I don't believe you can sequence LEDs, pulsing them so half are on while the other half are off, as they are extremely fast and you would simply lose intensity. A 5 amp capacity on a 6 volt power supply (30 watts) is actually a rather small power supply. Think in terms of a 30 watt light bulb. All those lights are not going to run from a little wall wart, maybe a big one.

Bud
 
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Old 01-31-12, 11:18 PM
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I've finally decided how i'm going to assemble the 70Watt (70x1W) LED array.

That dose not mean that I am ready to build it, not even close. I am posting this method so

that you guy's can let me know if it will work, and it probably isn't the most efficient method

so please, let me know, I am open to suggestions.

However if this is a really good way to wire em up then please let me know what

components i'm going to need, what I might need to know, I mean anything that can help.

All of the information on the LEDs in on this thread.



The image of this array is link to the site hosting it, and on that site you can edit so if you

ever wanna use that too respond to this post you can.

 
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Old 02-01-12, 05:57 AM
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Recognize that whatever you end up building, I'm not responsible . It's difficult helping people build projects because the end results might work perfectly or burn your house down and I/we have no control.

With that said, here are some thoughts. I can't see exactly how you have it wired, but the various voltages suggest several diodes in series with your constant current source driving them. The question then is, who are the diodes with different current ratings going to behave when they are not seeing the current they are designed for. Even if you put 6 similar diodes in series, all rated at 30ma, you still might see differences in their brightness as they are not matched to perform the same with the same current. Thus, driving them with a voltage source and series limiting resistor effectively allows each diode to control its own current.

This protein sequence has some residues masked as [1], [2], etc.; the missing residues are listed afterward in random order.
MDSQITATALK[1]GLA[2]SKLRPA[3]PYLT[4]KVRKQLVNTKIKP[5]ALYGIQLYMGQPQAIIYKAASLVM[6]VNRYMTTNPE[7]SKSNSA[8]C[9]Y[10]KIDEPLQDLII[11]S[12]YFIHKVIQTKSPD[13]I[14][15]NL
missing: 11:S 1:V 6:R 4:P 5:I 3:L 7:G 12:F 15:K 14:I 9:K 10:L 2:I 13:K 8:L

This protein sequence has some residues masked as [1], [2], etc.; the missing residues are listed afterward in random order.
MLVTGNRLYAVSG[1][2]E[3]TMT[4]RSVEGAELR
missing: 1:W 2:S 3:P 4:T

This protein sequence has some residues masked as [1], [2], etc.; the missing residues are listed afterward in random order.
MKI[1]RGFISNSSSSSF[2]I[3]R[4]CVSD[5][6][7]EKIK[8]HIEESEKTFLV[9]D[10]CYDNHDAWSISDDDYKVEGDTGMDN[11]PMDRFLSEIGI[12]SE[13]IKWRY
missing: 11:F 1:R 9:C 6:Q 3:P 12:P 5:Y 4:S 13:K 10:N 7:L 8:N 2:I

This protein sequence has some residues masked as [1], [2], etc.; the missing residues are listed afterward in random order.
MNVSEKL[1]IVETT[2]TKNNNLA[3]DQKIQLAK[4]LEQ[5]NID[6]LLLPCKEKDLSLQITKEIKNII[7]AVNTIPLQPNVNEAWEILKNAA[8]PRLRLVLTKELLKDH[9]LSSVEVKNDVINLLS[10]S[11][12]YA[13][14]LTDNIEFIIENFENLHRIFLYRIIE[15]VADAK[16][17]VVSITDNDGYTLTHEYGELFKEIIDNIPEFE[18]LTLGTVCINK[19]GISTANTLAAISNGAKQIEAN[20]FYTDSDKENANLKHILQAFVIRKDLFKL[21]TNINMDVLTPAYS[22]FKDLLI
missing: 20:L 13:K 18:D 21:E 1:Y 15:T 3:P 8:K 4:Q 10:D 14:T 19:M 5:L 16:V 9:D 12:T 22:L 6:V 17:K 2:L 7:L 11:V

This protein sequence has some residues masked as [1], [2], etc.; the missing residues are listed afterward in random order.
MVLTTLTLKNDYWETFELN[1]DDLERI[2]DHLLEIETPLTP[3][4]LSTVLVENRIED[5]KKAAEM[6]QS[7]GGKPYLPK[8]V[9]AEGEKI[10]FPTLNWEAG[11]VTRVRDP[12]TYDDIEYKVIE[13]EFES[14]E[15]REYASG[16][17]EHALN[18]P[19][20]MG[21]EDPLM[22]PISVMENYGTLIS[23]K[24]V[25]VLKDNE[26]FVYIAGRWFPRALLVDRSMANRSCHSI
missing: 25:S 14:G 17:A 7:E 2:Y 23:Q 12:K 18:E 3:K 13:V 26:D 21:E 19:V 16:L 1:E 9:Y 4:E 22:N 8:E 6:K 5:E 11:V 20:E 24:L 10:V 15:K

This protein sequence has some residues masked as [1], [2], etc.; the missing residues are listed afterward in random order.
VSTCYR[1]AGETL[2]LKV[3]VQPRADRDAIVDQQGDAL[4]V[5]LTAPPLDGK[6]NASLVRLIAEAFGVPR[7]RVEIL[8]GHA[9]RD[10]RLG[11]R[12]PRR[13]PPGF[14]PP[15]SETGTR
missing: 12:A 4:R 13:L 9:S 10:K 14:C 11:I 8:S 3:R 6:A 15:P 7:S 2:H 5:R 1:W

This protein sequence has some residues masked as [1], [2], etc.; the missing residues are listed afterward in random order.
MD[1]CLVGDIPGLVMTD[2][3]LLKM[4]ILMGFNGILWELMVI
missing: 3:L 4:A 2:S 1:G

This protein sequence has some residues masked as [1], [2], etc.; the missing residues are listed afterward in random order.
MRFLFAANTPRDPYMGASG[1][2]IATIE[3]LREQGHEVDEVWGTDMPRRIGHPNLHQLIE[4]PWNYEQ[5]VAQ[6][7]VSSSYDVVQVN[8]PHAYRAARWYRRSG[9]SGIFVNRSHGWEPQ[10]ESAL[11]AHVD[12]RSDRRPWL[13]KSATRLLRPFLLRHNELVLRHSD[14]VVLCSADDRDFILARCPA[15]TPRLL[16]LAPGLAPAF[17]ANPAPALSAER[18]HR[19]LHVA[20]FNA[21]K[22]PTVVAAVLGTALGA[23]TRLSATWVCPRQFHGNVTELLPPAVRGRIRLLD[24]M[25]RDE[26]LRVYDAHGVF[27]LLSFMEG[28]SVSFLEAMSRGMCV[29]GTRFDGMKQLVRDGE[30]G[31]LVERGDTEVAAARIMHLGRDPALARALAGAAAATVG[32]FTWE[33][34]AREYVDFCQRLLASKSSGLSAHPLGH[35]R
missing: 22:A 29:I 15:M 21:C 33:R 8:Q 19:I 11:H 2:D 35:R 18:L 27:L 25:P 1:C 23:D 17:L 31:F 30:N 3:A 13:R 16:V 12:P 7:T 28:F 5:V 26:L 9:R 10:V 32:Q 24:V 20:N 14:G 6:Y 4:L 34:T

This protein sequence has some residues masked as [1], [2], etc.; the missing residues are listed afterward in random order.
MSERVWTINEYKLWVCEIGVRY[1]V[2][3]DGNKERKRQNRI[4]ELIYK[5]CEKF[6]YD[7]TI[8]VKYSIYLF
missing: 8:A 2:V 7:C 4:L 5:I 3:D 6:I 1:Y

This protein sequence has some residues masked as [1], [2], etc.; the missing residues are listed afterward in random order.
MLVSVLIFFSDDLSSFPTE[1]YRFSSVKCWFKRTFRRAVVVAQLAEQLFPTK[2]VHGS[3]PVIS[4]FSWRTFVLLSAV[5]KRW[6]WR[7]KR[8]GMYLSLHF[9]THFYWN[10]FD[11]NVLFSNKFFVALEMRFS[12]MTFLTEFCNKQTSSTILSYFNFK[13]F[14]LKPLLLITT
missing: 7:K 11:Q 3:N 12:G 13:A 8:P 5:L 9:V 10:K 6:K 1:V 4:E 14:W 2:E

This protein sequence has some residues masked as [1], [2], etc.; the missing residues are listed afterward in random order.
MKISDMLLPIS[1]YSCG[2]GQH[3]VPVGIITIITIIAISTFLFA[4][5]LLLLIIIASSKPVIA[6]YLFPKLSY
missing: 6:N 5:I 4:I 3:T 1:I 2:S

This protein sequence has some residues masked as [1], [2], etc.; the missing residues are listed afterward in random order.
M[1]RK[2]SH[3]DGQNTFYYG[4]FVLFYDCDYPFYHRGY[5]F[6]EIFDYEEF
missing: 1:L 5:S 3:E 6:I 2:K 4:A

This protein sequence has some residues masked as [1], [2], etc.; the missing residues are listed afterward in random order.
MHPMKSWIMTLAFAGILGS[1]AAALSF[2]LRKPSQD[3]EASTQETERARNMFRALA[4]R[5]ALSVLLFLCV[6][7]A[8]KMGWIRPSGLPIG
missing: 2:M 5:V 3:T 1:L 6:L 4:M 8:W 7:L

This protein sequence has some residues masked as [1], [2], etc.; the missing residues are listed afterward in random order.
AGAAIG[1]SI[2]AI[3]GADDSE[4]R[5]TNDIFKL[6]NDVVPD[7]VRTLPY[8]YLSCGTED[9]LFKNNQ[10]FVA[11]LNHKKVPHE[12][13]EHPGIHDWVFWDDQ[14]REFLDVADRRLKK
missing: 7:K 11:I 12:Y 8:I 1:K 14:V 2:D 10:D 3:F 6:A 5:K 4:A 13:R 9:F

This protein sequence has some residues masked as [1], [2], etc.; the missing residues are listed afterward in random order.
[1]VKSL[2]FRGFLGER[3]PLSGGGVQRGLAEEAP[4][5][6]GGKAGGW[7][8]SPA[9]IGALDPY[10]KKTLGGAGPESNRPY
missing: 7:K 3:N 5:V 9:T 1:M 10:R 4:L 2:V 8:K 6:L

I have never tried driving multiple diodes with a single current source, but suspect there are more problems to be resolved.

Maybe Ray or others have suggestions.

Bud
 
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Old 02-01-12, 06:35 AM
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Maybe Ray or others have suggestions.
Not me. They used vacuum tubes when I learned electronics.
 
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Old 02-01-12, 04:37 PM
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Hey guys. Thanks for all the posts and advice, but I have a specific question I need help with.

if you look at the most recent diagram you'll see I'm planning on using

10 constant currant drivers to run each series of 7 LEDs in parallel. Okay got that figured.

Now i'm having issues with the power supply. I don't know how I am going to wire all of

Those currant drivers to one power source.
please if anyone sees something let me

know.


I saw that my LEDs weren't the same currant and am now looking for replacements.

 
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Old 02-02-12, 08:35 PM
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Hey guys I'm about to begin purchasing LEDs. when I'm all done Ill be sure to let you know prices.

But! alas i cannot move forward with this project, because I'm not sure how to wire all of the

constant currant drivers to the 24v power supply.I need to wire 10 parallel connections, and

for them to be parallel each driver will need to be directly connected to the power supplies

+ and - output. I haven't seen this done and am wondering if i just strip the + and - wires

then just "tie-in" or wire each positive and negative end of the driver to each singular

+ and - lead from the power source.

In my search for power sources I came across ones that said dual output. I am wondering if

I need multiple outputs, or if dual means it can hook up to two different arrays.

Please answer these questions specifically so I can begin to order a power supply.




[SIZE="5"]power source in consideration[/SIZE]